An exception will also be raised when trying to subtract a timezone-aware std::datetime type from cal::local_datetime or vice versa:

Copy
db> 
... 
select <datetime>'2019-01-01T01:02:03+00' -
  <cal::local_datetime>'2019-02-01T01:02:03';
QueryError: operator '-' cannot be applied to operands...
Copy
db> 
... 
select <cal::local_datetime>'2019-02-01T01:02:03' -
  <datetime>'2019-01-01T01:02:03+00';
QueryError: operator '-' cannot be applied to operands...
function
datetime_current()
std::datetime_current() -> datetime

Returns the server’s current date and time.

Copy
db> 
select datetime_current();
{<datetime>'2018-05-14T20:07:11.755827Z'}

This function is volatile since it always returns the current time when it is called. As a result, it cannot be used in computed properties defined in schema. This does not apply to computed properties outside of schema.

function
datetime_of_transaction()
std::datetime_of_transaction() -> datetime

Returns the date and time of the start of the current transaction.

This function is non-volatile since it returns the current time when the transaction is started, not when the function is called. As a result, it can be used in computed properties defined in schema.

function
datetime_of_statement()
std::datetime_of_statement() -> datetime

Returns the date and time of the start of the current statement.

This function is non-volatile since it returns the current time when the statement is started, not when the function is called. As a result, it can be used in computed properties defined in schema.

function
datetime_get()
std::datetime_get(dt: datetime, el: str) -> float64std::datetime_get(dt: cal::local_datetime, el: str) -> float64

Returns the element of a date/time given a unit name.

You may pass any of these unit names for el:

  • 'epochseconds' - the number of seconds since 1970-01-01 00:00:00 UTC (Unix epoch) for datetime or local time for cal::local_datetime. It can be negative.

  • 'century' - the century according to the Gregorian calendar

  • 'day' - the day of the month (1-31)

  • 'decade' - the decade (year divided by 10 and rounded down)

  • 'dow' - the day of the week from Sunday (0) to Saturday (6)

  • 'doy' - the day of the year (1-366)

  • 'hour' - the hour (0-23)

  • 'isodow' - the ISO day of the week from Monday (1) to Sunday (7)

  • 'isoyear' - the ISO 8601 week-numbering year that the date falls in. See the 'week' element for more details.

  • 'microseconds' - the seconds including fractional value expressed as microseconds

  • 'millennium' - the millennium. The third millennium started on Jan 1, 2001.

  • 'milliseconds' - the seconds including fractional value expressed as milliseconds

  • 'minutes' - the minutes (0-59)

  • 'month' - the month of the year (1-12)

  • 'quarter' - the quarter of the year (1-4)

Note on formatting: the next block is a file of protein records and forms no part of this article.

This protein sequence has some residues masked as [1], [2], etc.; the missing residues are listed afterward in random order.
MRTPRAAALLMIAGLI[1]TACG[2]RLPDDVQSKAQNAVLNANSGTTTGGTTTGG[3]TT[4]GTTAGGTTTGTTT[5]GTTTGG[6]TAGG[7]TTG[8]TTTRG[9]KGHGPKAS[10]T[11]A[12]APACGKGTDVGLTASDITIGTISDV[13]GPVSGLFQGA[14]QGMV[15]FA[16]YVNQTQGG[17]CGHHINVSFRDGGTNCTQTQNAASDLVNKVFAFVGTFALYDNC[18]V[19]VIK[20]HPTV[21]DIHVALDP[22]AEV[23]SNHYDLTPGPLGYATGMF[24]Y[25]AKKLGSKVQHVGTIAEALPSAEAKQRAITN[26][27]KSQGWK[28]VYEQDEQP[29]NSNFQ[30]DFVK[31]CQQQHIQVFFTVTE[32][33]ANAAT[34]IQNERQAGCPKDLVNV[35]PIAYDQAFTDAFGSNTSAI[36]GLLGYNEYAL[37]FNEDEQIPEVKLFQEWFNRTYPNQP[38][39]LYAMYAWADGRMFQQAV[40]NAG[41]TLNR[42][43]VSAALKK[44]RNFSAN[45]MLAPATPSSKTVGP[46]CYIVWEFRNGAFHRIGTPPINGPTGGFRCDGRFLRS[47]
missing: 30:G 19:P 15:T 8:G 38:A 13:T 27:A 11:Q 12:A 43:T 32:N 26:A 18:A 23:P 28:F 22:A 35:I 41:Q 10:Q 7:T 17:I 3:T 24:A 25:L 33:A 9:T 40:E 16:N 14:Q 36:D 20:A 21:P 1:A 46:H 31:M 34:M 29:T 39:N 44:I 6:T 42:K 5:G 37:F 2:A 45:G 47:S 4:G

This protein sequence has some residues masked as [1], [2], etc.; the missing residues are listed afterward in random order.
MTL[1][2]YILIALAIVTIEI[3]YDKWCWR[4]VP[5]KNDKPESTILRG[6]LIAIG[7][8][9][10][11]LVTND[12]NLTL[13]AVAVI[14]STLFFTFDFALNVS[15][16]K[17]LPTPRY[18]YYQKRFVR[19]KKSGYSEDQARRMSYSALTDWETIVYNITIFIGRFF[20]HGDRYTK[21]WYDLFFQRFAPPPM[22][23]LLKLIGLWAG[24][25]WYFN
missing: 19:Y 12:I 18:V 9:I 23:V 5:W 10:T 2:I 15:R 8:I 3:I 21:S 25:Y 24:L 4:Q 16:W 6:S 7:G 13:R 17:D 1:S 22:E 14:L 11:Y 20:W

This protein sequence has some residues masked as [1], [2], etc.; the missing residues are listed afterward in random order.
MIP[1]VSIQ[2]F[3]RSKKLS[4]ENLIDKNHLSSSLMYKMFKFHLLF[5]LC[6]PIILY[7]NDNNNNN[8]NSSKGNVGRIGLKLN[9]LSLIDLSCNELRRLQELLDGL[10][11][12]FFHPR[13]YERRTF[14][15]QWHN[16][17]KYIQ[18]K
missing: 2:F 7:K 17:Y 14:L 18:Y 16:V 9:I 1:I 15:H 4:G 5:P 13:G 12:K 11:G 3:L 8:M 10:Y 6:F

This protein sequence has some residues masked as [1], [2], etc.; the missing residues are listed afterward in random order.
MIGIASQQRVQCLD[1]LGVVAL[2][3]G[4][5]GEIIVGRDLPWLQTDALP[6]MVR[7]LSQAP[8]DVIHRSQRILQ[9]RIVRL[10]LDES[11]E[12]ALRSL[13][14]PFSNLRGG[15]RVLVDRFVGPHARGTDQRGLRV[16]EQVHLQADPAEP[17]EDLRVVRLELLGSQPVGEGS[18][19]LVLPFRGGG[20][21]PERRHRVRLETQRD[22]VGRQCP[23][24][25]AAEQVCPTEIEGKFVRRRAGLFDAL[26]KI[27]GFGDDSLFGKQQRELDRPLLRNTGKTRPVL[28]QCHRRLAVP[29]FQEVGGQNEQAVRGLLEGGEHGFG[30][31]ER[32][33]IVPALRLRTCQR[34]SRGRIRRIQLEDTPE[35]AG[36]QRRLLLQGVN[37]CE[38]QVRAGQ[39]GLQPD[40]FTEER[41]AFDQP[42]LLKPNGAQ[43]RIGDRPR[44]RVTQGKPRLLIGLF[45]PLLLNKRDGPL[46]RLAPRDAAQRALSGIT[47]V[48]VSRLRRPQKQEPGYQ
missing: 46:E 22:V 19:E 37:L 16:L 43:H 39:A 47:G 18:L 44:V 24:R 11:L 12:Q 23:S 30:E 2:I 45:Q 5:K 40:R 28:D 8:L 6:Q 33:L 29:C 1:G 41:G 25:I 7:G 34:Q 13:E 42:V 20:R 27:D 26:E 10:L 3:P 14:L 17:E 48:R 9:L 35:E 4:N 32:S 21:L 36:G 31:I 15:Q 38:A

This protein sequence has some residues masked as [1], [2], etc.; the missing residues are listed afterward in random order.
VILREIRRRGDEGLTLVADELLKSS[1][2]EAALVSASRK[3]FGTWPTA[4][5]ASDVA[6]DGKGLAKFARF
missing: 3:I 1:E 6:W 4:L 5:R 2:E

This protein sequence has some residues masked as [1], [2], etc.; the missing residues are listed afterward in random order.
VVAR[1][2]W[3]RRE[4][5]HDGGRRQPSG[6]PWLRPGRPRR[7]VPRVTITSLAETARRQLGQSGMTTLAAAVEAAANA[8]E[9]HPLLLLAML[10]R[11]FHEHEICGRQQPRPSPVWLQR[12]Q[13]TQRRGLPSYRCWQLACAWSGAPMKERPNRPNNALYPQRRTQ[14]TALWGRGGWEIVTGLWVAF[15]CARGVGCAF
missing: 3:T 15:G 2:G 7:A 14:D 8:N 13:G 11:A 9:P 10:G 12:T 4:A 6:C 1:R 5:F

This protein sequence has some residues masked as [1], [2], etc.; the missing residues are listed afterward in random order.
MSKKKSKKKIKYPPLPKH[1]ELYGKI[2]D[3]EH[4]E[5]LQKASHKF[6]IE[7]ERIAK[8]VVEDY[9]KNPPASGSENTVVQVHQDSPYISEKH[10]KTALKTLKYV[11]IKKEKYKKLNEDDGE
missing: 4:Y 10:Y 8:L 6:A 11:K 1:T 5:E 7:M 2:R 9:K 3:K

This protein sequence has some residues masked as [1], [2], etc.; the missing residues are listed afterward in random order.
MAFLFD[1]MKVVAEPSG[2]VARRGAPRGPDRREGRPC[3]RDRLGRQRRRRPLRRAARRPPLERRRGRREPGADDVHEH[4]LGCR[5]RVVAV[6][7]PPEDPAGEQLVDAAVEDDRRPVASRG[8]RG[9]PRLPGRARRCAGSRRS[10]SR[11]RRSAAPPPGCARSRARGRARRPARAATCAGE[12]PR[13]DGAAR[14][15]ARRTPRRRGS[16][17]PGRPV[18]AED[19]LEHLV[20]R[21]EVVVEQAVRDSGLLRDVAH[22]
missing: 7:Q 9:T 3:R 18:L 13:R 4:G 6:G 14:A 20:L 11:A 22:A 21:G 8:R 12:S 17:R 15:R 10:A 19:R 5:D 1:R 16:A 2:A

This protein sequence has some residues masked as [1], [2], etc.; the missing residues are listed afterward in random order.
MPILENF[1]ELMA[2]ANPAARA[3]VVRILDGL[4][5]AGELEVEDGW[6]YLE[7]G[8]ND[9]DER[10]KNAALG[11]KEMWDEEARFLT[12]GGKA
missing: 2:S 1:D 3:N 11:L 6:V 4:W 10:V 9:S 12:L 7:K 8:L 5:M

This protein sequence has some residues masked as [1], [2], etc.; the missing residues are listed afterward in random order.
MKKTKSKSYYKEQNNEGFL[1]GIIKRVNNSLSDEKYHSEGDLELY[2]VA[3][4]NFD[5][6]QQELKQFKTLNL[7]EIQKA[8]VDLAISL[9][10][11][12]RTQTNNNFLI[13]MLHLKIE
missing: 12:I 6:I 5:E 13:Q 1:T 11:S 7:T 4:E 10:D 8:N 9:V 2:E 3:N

• 'seconds' - the seconds, including fractional value from 0 up to and not including 60

  • 'week' - the number of the ISO 8601 week-numbering week of the year. ISO weeks are defined to start on Mondays and the first week of a year must contain Jan 4 of that year.

  • 'year' - the year

Copy
db> 
... 
... 
select datetime_get(
    <datetime>'2018-05-07T15:01:22.306916+00',
    'epochseconds');
{1525705282.306916}
Copy
db> 
... 
... 
select datetime_get(
    <datetime>'2018-05-07T15:01:22.306916+00',
    'year');
{2018}
Copy
db> 
... 
... 
select datetime_get(
    <datetime>'2018-05-07T15:01:22.306916+00',
    'quarter');
{2}
Copy
db> 
... 
... 
select datetime_get(
    <datetime>'2018-05-07T15:01:22.306916+00',
    'doy');
{127}
Copy
db> 
... 
... 
select datetime_get(
    <datetime>'2018-05-07T15:01:22.306916+00',
    'hour');
{15}
function
cal::time_get()
cal::time_get(dt: cal::local_time, el: str) -> float64

Returns the element of a time value given a unit name.

You may pass any of these unit names for el:

  • 'midnightseconds'

  • 'hour'

  • 'microseconds'

  • 'milliseconds'

  • 'minutes'

  • 'seconds'

For full description of what these elements extract see datetime_get().

Copy
db> 
... 
select cal::time_get(
    <cal::local_time>'15:01:22.306916', 'minutes');
{1}
Copy
db> 
... 
select cal::time_get(
    <cal::local_time>'15:01:22.306916', 'milliseconds');
{22306.916}
function
cal::date_get()
cal::date_get(dt: local_date, el: str) -> float64

Returns the element of a date given a unit name.

The cal::local_date scalar has the following elements available for extraction:

  • 'century' - the century according to the Gregorian calendar

  • 'day' - the day of the month (1-31)

  • 'decade' - the decade (year divided by 10 and rounded down)

  • 'dow' - the day of the week from Sunday (0) to Saturday (6)

  • 'doy' - the day of the year (1-366)

  • 'isodow' - the ISO day of the week from Monday (1) to Sunday (7)

  • 'isoyear' - the ISO 8601 week-numbering year that the date falls in. See the 'week' element for more details.

  • 'millennium' - the millennium. The third millennium started on Jan 1, 2001.

  • 'month' - the month of the year (1-12)

  • 'quarter' - the quarter of the year (1-4) not including 60

  • 'week' - the number of the ISO 8601 week-numbering week of the year. ISO weeks are defined to start on Mondays and the first week of a year must contain Jan 4 of that year.

  • 'year' - the year

Copy
db> 
... 
select cal::date_get(
    <cal::local_date>'2018-05-07', 'century');
{21}